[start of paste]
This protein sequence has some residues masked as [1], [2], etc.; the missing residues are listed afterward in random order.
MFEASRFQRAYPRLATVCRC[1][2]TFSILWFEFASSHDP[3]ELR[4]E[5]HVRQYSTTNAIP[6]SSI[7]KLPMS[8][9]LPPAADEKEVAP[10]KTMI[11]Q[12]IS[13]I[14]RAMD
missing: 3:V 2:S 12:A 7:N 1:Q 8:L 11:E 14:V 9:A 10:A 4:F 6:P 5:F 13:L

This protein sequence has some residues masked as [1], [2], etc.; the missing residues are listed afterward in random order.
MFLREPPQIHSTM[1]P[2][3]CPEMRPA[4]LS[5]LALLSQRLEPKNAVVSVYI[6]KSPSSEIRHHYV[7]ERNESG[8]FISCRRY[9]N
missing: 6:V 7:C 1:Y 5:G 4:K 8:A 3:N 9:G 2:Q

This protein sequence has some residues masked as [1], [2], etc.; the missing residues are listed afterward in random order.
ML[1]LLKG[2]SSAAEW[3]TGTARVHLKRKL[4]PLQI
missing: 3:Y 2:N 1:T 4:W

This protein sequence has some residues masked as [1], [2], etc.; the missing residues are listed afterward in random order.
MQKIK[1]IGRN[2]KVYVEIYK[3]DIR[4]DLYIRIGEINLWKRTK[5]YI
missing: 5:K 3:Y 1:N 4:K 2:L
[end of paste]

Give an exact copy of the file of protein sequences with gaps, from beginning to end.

This protein sequence has some residues masked as [1], [2], etc.; the missing residues are listed afterward in random order.
MFEASRFQRAYPRLATVCRC[1][2]TFSILWFEFASSHDP[3]ELR[4]E[5]HVRQYSTTNAIP[6]SSI[7]KLPMS[8][9]LPPAADEKEVAP[10]KTMI[11]Q[12]IS[13]I[14]RAMD
missing: 3:V 2:S 12:A 7:N 1:Q 8:L 11:E 14:V 9:A 10:A 4:F 6:P 5:F 13:L

This protein sequence has some residues masked as [1], [2], etc.; the missing residues are listed afterward in random order.
MFLREPPQIHSTM[1]P[2][3]CPEMRPA[4]LS[5]LALLSQRLEPKNAVVSVYI[6]KSPSSEIRHHYV[7]ERNESG[8]FISCRRY[9]N
missing: 6:V 7:C 1:Y 5:G 4:K 8:A 3:N 9:G 2:Q

This protein sequence has some residues masked as [1], [2], etc.; the missing residues are listed afterward in random order.
ML[1]LLKG[2]SSAAEW[3]TGTARVHLKRKL[4]PLQI
missing: 3:Y 2:N 1:T 4:W

This protein sequence has some residues masked as [1], [2], etc.; the missing residues are listed afterward in random order.
MQKIK[1]IGRN[2]KVYVEIYK[3]DIR[4]DLYIRIGEINLWKRTK[5]YI
missing: 5:K 3:Y 1:N 4:K 2:L